Tax Changes in the New York State 2004–2005 Budget

By Mark H. Levin

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On August 11, 2004 (133 days late), the New York State Legislature passed the 2004–2005 budget. On August 20, Governor George Pataki signed the revenue provisions of the budget, while exercising his line veto to remove certain appropriation provisions. Assembly Speaker Sheldon Silver was unsuccessful in his attempts to override the governor’s vetoes on certain spending provisions. As usual, the 2004 Budget Act contains numerous provisions amending the New York State Tax Law as well as the New York City Administrative Code.

Taxpayers Rights to Appeal Certain Notices

Among the various changes enacted in the budget act was an onerous administrative provision that potentially affects virtually all taxpayers. Previously, a taxpayer who received a notice of an additional amount due on a Notice and Demand, or a Notice of Additional Tax Due because of a mathematical or clerical error or failure to pay tax, was entitled to use the administrative appeals procedures, including hearings before the Bureau of Conciliation and Mediation Services (BCMS), the Division of Tax Appeals, and the Tax Appeals Tribunal.

By creating the new Tax Law section 173-A, the 2004 budget act eliminated a taxpayer’s right to a hearing if the taxpayer disagrees with a Notice and Demand or a Notice of Additional Tax Due because of a mathematical or clerical error. A taxpayer who wants to contest a Notice and Demand or a Notice of Additional Tax Due issued because of a mathematical or clerical error must first pay the tax due plus all interest and penalties included on that notice, then file a claim for a refund of the amount paid. When the refund claim is denied, the taxpayer may then proceed to request a hearing before BCMS or the Division of Tax Appeals. This provision creates an undue hardship for most taxpayers, who may have to obtain professional assistance to navigate these administrative appeal procedures.

Corporation Franchise Tax

Metropolitan Commuter Transportation District surcharge. The “temporary” 17% Metropolitan Commuter Transportation District surcharge, first effective for taxable years beginning on or after January 1, 1982, is extended to taxable years ending before December 31, 2009. This surcharge continues to be computed based on
the franchise tax rates in effect on June 30, 1998.

Fixed-dollar minimum tax. The fixed-dollar minimum tax is amended to apply as follows:

Gross payroll $250,000 or less $ 100
Over $250,000 but less 225
than $500,000
Over $500,000 but less than 325
$1 million
Over $1 million but less 425
than $6,250,000
Over $6,250,000 but less 5,000
than $25 million (formerly $ 1,000)
Over $25 million 10,000
(formerly $ 1,000)

The $800 fixed-dollar minimum tax remains in effect for corporations with:

  • Gross payroll of $1,000 or less;
  • Total receipts within and outside of New York of $1,000 or less; or
  • An average value of assets of $1,000 or less.

The new rates are effective for taxable years beginning on or after January 1, 2004, and expire for taxable years beginning on or after January 1, 2006.

Personal Income Tax

Taxation of nonresidents on the gain on the sale of co-op shares. Nonresidents who sold or will sell, convey, or otherwise dispose of shares of stock in a cooperative housing corporation (co-op) in 2004 and thereafter will be subject to personal income taxation on the gain on the sale. This change eliminates the disparity in sales treatment between co-ops and condominiums.

Also, effective November 18, 2004, nonresidents who sell, convey, or otherwise dispose of shares in a co-op located in New York State will be required to pay estimated tax on the gain on the sale, conveyance, or other disposition in the same manner as currently applies to sales of real property.

The tax will be due at the closing, along with Form IT-2664, and will be computed at the highest personal income tax rate in effect at the time of sale.

Long-term care insurance. The credit for long-term care insurance is increased to 20% (formerly 10%) of the premiums paid. This increase is effective for premiums paid in tax years beginning after 2003.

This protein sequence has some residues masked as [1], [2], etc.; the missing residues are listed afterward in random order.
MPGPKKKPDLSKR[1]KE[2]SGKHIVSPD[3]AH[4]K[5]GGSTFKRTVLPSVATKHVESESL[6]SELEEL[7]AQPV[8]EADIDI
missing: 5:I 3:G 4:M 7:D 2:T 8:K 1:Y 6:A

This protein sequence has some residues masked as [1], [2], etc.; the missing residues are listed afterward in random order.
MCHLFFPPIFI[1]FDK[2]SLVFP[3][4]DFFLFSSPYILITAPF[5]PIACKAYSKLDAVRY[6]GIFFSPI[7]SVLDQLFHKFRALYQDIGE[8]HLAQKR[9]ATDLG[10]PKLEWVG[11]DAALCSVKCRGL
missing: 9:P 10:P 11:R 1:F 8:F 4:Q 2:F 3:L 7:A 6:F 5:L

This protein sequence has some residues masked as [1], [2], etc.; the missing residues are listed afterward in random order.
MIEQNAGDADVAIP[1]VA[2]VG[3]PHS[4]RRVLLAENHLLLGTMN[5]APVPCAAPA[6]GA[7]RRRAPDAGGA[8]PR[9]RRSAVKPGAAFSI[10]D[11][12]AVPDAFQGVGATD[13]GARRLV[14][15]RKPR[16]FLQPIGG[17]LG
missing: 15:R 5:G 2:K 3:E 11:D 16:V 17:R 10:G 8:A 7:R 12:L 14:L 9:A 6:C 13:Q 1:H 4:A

Credits

Clean fuel vehicle credit. Effective for taxable years beginning on or after January 1, 2004, hybrid fuel vehicles will be removed from the definition of clean fuel vehicles eligible for the clean fuel vehicle credit. Hybrid fuel vehicles will remain eligible for the hybrid fuel vehicle credit.
Empire Zones. The qualification of an area as an Empire Zone shall remain in effect until March 31, 2005 (formerly September 13, 2004).

Empire State film production credit. A new 10% credit is available to a “qualified film production company” for “qualified production costs” expended in the production of a “qualified film” at a “qualified film production facility.” This credit is effective for costs paid or incurred in taxable years beginning on or after January 1, 2004, and will expire and be deemed repealed four years after such date.

A qualified film production company is a corporation, partnership, or other entity or individual that is engaged in the production of a qualified film at a qualified film production facility and controls the qualified film during the production. A qualified film production facility is a film production facility in New York State that contains at least one soundstage having a minimum of 7,000 square feet of contiguous production space. Qualified production costs are limited to the extent that such costs are attributable to the use of tangible property or used in the performance of services within New York State directly and predominantly in the production (including preproduction and postproduction) of a qualified film. Production costs generally include technical and crew production costs, such as expenditures for film production facilities or any part thereof, props, makeup, wardrobe, film processing, camera, sound recording, set construction, lighting, shooting, editing, and meals. Production costs do not include costs for a story, script, or scenario to be used for a film; nor do they include wages, salaries, or other compensation for writers, directors, music directors, producers, and performers (other than background actors with no scripted lines).

A qualified film is a feature-length film, television film, television pilot, or television episode, regardless of the medium in which the film, pilot, or episode is created or conveyed. A qualified film does not include a documentary film; news or current affairs program; interview or talk program; instructional program; film or program consisting primarily of stock footage; sporting event or sporting program; game show; award ceremony; film or program intended primarily for industrial, corporate, or institutional end-users; fundraising film or program; daytime drama (i.e., soap opera); commercial; music video; reality program; or a production for which performer records are required under USC 18 section 2257 (reporting with respect to sexually explicit conduct).